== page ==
Six-month-old Hudson Doyle, from Hilsea, is on a life support machine in hospital and being treated for Covid pneumonitis.
Parents, Mariah and Liam Allen, are sitting by his side in the Southampton paediatric intensive care unit, at Southampton Children’s hospital.
A fundraiser has been launched for the parents so they can continue to remain by their beloved little tot’s side.
Heartbreakingly, Claire Allen, Hudson’s grandma, said doctors have given him a 50 per cent chance to live.
Trying to hold back the tears, she told The News: ‘Doctors have told me his lungs are really damaged.
‘We’re just waiting and hoping for any good bit of news really.
‘His life is hanging in the balance.’
Tiny Hudson was taken to hospital by ambulance on New Year’s day, after him, his parents and two-year-old sister Pixie caught Covid the day before.
After being sedated and put on a ventilator, he was transferred to the intensive care unit the day after.
Mrs Allen said Hudson initially turned a corner after four days and was back home in Hilsea on January 6.
By the next day though, he was struggling to breathe and was rushed back to hospital.
Mrs Allen said doctors couldn’t stabilise him, and the baby struggled maintain his oxygen levels despite being sedated and put on a ventilator.
Hudson’s condition is so severe that he’s currently on an extracorporeal membrane oxygenation life support machine (ECMO).
The respiratory bypass machine pumps blood and oxygen round his system and breathes for him.
Hudson can only stay on the machine for three weeks and Claire said the procedure is a last chance saloon to save his life.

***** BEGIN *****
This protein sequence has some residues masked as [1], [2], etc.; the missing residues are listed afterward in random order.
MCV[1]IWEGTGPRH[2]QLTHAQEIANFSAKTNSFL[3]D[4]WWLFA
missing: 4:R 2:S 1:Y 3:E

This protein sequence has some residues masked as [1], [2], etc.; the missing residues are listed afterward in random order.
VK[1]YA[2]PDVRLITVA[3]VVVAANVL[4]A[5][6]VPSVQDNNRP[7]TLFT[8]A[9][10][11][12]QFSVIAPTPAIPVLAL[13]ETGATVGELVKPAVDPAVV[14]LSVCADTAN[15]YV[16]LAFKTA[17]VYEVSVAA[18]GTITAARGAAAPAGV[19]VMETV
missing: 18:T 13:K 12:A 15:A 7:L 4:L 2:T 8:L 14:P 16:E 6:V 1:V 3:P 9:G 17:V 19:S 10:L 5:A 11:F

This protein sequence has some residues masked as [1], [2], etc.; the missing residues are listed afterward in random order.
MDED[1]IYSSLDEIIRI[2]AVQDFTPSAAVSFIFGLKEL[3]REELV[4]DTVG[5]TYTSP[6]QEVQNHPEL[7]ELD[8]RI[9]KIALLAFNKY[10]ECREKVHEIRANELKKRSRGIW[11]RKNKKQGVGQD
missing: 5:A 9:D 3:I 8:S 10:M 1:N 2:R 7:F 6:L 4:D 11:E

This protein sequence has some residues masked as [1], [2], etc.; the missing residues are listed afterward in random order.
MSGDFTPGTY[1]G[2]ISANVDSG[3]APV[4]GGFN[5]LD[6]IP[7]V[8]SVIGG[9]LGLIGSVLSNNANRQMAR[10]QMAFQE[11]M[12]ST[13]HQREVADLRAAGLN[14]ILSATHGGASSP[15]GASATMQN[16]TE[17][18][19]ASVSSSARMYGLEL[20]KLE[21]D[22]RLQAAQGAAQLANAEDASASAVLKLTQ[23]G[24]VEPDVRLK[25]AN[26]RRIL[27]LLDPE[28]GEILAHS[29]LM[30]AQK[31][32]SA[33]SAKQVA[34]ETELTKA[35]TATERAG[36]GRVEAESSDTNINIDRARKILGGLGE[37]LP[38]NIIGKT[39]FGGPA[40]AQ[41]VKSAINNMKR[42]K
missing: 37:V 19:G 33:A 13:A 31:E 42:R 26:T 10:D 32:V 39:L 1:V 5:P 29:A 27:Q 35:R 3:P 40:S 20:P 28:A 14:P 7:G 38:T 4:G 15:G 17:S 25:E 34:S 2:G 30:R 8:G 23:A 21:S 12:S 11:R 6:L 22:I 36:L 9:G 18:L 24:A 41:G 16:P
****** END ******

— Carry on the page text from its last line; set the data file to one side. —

The former midwife at Queen Alexandra hospital said: ‘The machine is there to give him time for his lungs to repair and recover.
‘He remains in a critical condition, but is classed as critical and stable because the machines are doing everything for him.
‘There are other risks because his blood has to be thinned to go on the machine, and there are risks that he could have bleeds to his brain or stomach.’
Doctors diagnosed Hudson with Covid pneumonitis, the first time the hospital had a case in a baby.
Mrs Allen said even after Hudson is taken off the ECMO machine, it is a long road to recovery.
She said: ‘Even when he comes off that machine, he’s not going to be okay.
‘His lungs are so diseased and damaged that he may need to be on a ventilator or on oxygen for a long time.
‘We just don’t know yet.’
Mariah and Liam, who live in Hilsea, have moved into Ronald McDonald House – a charity which houses parents of children undergoing long-term treatment.
Claire said the ordeal has been tough on Hudson’s parents.
She added: ‘Mariah broke down when she got there yesterday, because the realisation hit that it may be their home for the foreseeable.
‘They just have to take each day at a time and just hope for a bit of good news.’
The money for the fundraiser will be used to support the family with living costs.
Liam is a welder, who isn’t currently receiving sick pay and is under the threshold for universal credit – Mariah is a stay at home mum.
So far, more than £5,000 has been raised, allowing Hudson’s parents to stay by their baby.
Claire said the money will cover the family for up to ten weeks, but the length of Hudson’s recover may take longer.
She said: ‘Hudson’s recovery is going to take weeks and weeks and weeks.
‘Mariah and Liam are in it for the long-term if he starts to recover, and if not, we’re going to have to fund a funeral.
‘Money should be the least of their worries at the moment, they just need to be by Hudson’s side and be there for as long as possible.’
Hudson’s mum Mariah lost her first baby, Ivy, in 2017, after a 20 week pregnancy scan showed she had a heart defect.
Claire hopes baby Hudson can pull through.
She said: ‘From talking to the doctors and nurses, Mariah and Liam realised the treatment will take weeks, and his road to recovery will be slow, if he recovers at all.
‘God forbid he’s in the 50 per cent that won’t make it.’
To donate to the fundraiser click here.
A message from the Editor, Mark Waldron